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The Savings and Loan Crisis: Lessons From a Regulatory Failure
May 01, 2004




Between 1980 and early 1995, more than 5,000 savings and loans, commercial banks and credit unions failed in the U.S. The cost of resolving this crisis exceeded $190 billion. "The Savings and Loan Crisis: Lessons From a Regulatory Failure" looks back on this tumultuous period and explains what happened to America's banking institutions.

In a series of essays written by a respected and diverse group of regulators, scholars and practitioners, the authors argue that the collapse of the savings and loan industry was caused by a confluence of adverse economic conditions and misguided regulatory actions.

The initial adverse developments in the savings and loan industry that were to lead to the crisis were caused primarily by the interaction of excessive regulatory constraints and a rapidly changing financial marketplace. Added to these initial problems were a series of regulatory actions and accounting gimmicks that turned an already difficult situation into a disastrous one for taxpayers.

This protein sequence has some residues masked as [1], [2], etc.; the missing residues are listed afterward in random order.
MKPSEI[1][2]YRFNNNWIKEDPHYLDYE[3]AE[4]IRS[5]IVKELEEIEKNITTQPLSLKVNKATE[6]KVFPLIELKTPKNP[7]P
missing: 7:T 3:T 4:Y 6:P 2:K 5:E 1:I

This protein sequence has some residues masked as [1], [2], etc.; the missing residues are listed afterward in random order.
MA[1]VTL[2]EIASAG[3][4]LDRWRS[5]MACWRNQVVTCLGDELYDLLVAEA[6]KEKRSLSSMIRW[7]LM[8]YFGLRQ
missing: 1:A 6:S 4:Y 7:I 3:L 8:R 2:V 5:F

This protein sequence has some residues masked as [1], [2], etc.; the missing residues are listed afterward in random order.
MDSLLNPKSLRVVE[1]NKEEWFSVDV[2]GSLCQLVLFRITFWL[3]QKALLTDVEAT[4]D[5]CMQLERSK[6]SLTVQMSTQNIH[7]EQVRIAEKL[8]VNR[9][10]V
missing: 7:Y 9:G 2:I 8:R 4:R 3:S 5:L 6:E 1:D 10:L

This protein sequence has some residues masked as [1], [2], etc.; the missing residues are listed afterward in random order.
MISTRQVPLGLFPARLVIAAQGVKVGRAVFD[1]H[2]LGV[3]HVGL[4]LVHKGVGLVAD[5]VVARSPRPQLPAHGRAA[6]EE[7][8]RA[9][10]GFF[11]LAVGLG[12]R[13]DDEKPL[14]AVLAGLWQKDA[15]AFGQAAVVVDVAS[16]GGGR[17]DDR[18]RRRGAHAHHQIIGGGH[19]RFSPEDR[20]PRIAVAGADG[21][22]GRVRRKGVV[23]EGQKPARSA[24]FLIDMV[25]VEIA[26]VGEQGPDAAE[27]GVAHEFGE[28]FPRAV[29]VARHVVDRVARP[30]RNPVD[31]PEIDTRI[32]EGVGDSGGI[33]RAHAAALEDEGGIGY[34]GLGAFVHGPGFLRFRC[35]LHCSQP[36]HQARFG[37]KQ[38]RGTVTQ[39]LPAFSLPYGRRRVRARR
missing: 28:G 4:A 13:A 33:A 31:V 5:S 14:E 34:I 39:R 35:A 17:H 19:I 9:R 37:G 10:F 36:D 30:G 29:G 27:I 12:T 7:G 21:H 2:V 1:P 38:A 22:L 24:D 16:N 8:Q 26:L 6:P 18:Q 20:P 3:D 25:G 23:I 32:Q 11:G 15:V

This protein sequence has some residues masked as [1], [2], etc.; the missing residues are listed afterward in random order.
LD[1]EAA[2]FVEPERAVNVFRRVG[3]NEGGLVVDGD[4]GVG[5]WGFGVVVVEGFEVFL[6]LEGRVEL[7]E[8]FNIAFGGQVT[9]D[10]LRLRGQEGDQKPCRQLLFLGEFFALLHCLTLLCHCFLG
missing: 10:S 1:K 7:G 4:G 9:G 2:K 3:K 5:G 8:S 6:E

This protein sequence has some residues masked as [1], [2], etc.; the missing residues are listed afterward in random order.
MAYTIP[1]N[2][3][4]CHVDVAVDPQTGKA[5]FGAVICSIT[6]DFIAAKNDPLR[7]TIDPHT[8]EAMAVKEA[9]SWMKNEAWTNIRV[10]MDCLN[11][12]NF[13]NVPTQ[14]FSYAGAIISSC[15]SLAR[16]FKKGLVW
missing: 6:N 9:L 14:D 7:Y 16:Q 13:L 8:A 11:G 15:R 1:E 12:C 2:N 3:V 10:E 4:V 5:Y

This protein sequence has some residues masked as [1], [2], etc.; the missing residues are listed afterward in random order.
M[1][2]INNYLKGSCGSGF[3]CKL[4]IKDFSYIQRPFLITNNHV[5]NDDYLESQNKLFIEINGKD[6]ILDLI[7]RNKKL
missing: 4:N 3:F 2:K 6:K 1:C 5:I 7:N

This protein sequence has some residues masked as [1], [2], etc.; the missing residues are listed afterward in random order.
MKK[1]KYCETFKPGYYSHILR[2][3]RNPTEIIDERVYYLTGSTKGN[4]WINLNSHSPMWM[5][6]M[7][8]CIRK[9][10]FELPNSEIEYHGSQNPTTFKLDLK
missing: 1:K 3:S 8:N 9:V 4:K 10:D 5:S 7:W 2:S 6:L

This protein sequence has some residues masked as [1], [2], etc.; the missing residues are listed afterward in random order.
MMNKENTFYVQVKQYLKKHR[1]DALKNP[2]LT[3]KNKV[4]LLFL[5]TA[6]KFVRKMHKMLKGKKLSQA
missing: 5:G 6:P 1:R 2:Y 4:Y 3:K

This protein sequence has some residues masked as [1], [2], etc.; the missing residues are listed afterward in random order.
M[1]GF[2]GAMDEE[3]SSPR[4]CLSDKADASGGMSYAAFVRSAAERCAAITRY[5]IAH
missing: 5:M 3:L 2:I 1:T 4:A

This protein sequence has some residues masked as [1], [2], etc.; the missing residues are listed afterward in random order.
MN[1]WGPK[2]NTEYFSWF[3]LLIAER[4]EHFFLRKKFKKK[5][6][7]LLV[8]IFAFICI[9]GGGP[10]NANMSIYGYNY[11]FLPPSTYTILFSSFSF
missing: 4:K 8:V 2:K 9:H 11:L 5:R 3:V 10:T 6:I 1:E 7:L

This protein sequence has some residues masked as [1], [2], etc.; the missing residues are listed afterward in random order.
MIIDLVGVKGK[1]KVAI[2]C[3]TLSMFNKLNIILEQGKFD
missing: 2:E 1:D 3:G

Although the savings and loan crisis was an accident, it was avoidable. Most of the factors responsible for initiating and exacerbating the industry's problems were preventable as is documented in this volume.

The savings and loan crisis taught us the important lesson that one must design banking regulations in such a manner as to allow institutions to adapt to changing competitive market forces. This basic message applies not just to the U.S. but also to every other country around the world.

"The savings and loan crisis is a textbook case of financial institutions breaking down through a unique combination of macroeconomic conditions, interest rate and tax policy shifts, structural changes in capital markets and financial institutions, and, ultimately, regulatory chokeholds and policy missteps that created a perfect financial policy storm," says Glenn Yago, Director of Capital Studies at the Milken Institute and co-editor of the book with James Barth, Senior Fellow at the Milken Institute and former chief economist of the Federal Home Loan Bank Board and the Office of Thrift Supervision.

The essays in this volume stem from a conference held by the Milken Institute in conjunction with the UCLA Anderson School of Business in 2002, Examination of S&Ls Roundtable, that brought together scholars on financial institutions to reflect upon the policy failures that resulted in the crisis.

The book is the fifth in the Milken Institute Series on Financial Innovation and Economic Growth, organized by Glenn Yago and James Barth. It is available at Kluwer Academic Publishers.